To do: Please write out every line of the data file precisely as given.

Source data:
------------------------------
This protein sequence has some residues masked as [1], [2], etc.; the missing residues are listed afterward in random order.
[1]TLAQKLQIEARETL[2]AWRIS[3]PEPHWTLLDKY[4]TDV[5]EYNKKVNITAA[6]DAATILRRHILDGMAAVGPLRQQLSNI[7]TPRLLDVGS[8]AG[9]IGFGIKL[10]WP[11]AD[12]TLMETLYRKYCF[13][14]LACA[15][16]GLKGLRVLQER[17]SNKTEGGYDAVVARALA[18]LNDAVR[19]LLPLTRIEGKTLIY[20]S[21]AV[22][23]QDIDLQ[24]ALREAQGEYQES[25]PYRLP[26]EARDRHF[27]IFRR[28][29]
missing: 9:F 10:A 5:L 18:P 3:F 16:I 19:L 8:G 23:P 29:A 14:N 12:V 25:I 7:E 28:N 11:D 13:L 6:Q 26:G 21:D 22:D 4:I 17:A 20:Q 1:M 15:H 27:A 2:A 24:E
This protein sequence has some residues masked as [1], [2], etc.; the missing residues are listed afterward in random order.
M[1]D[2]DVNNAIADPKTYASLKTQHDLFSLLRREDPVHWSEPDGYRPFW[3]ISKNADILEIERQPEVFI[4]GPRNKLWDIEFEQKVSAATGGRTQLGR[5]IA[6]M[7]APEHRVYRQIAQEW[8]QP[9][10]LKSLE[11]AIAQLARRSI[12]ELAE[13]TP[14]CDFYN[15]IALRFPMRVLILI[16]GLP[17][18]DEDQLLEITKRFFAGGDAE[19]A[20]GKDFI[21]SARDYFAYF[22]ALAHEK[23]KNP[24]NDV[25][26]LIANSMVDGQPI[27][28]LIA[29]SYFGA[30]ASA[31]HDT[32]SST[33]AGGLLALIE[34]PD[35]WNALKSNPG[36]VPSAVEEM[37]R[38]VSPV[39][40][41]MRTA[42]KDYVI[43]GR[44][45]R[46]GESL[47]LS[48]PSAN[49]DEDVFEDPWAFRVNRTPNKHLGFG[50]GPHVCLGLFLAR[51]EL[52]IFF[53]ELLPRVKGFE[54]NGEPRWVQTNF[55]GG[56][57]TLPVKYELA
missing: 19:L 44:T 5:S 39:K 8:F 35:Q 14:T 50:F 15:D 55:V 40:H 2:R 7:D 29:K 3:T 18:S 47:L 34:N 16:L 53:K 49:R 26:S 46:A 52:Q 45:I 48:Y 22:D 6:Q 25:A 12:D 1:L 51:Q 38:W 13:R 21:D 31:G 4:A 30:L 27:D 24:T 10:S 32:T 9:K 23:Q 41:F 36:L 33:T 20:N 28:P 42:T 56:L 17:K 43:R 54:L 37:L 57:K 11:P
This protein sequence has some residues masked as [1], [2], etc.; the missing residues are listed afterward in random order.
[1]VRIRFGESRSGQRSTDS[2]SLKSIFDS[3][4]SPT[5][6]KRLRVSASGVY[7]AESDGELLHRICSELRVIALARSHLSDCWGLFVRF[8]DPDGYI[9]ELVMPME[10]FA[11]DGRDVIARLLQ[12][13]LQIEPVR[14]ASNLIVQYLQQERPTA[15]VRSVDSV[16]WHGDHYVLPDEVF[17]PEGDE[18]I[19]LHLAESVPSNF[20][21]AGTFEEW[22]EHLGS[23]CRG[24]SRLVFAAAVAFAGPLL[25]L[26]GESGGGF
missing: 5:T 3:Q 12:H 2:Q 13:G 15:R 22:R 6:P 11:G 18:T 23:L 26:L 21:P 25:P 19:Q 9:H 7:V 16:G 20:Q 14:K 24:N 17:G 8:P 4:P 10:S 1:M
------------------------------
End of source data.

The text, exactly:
This protein sequence has some residues masked as [1], [2], etc.; the missing residues are listed afterward in random order.
[1]TLAQKLQIEARETL[2]AWRIS[3]PEPHWTLLDKY[4]TDV[5]EYNKKVNITAA[6]DAATILRRHILDGMAAVGPLRQQLSNI[7]TPRLLDVGS[8]AG[9]IGFGIKL[10]WP[11]AD[12]TLMETLYRKYCF[13][14]LACA[15][16]GLKGLRVLQER[17]SNKTEGGYDAVVARALA[18]LNDAVR[19]LLPLTRIEGKTLIY[20]S[21]AV[22][23]QDIDLQ[24]ALREAQGEYQES[25]PYRLP[26]EARDRHF[27]IFRR[28][29]
missing: 9:F 10:A 5:L 18:P 3:F 16:I 19:L 8:G 23:P 29:A 14:N 12:V 25:I 7:E 28:N 11:D 13:L 6:Q 26:G 21:D 22:D 4:I 17:A 20:Q 1:M 15:H 27:A 2:A 24:E
This protein sequence has some residues masked as [1], [2], etc.; the missing residues are listed afterward in random order.
M[1]D[2]DVNNAIADPKTYASLKTQHDLFSLLRREDPVHWSEPDGYRPFW[3]ISKNADILEIERQPEVFI[4]GPRNKLWDIEFEQKVSAATGGRTQLGR[5]IA[6]M[7]APEHRVYRQIAQEW[8]QP[9][10]LKSLE[11]AIAQLARRSI[12]ELAE[13]TP[14]CDFYN[15]IALRFPMRVLILI[16]GLP[17][18]DEDQLLEITKRFFAGGDAE[19]A[20]GKDFI[21]SARDYFAYF[22]ALAHEK[23]KNP[24]NDV[25][26]LIANSMVDGQPI[27][28]LIA[29]SYFGA[30]ASA[31]HDT[32]SST[33]AGGLLALIE[34]PD[35]WNALKSNPG[36]VPSAVEEM[37]R[38]VSPV[39][40][41]MRTA[42]KDYVI[43]GR[44][45]R[46]GESL[47]LS[48]PSAN[49]DEDVFEDPWAFRVNRTPNKHLGFG[50]GPHVCLGLFLAR[51]EL[52]IFF[53]ELLPRVKGFE[54]NGEPRWVQTNF[55]GG[56][57]TLPVKYELA
missing: 19:L 44:T 5:S 39:K 8:F 35:Q 14:T 50:F 15:D 55:V 40:H 2:R 7:D 29:K 3:T 18:S 47:L 34:N 16:L 53:K 49:R 26:S 46:A 52:Q 45:I 48:Y 22:D 6:Q 25:A 12:D 1:L 51:Q 38:W 13:R 21:D 31:G 4:A 30:L 27:D 24:T 10:S 32:T 9:K 23:Q 41:F 36:L 33:T 20:N 28:P 42:T 56:L 17:K 43:R 54:L 37:L 57:K 11:P
This protein sequence has some residues masked as [1], [2], etc.; the missing residues are listed afterward in random order.
[1]VRIRFGESRSGQRSTDS[2]SLKSIFDS[3][4]SPT[5][6]KRLRVSASGVY[7]AESDGELLHRICSELRVIALARSHLSDCWGLFVRF[8]DPDGYI[9]ELVMPME[10]FA[11]DGRDVIARLLQ[12][13]LQIEPVR[14]ASNLIVQYLQQERPTA[15]VRSVDSV[16]WHGDHYVLPDEVF[17]PEGDE[18]I[19]LHLAESVPSNF[20][21]AGTFEEW[22]EHLGS[23]CRG[24]SRLVFAAAVAFAGPLL[25]L[26]GESGGGF
missing: 5:T 3:Q 12:H 2:Q 13:G 15:R 22:R 6:P 11:G 18:T 23:L 26:L 21:P 25:P 19:Q 9:H 7:V 16:G 20:Q 14:K 24:N 17:G 8:P 4:P 10:S 1:M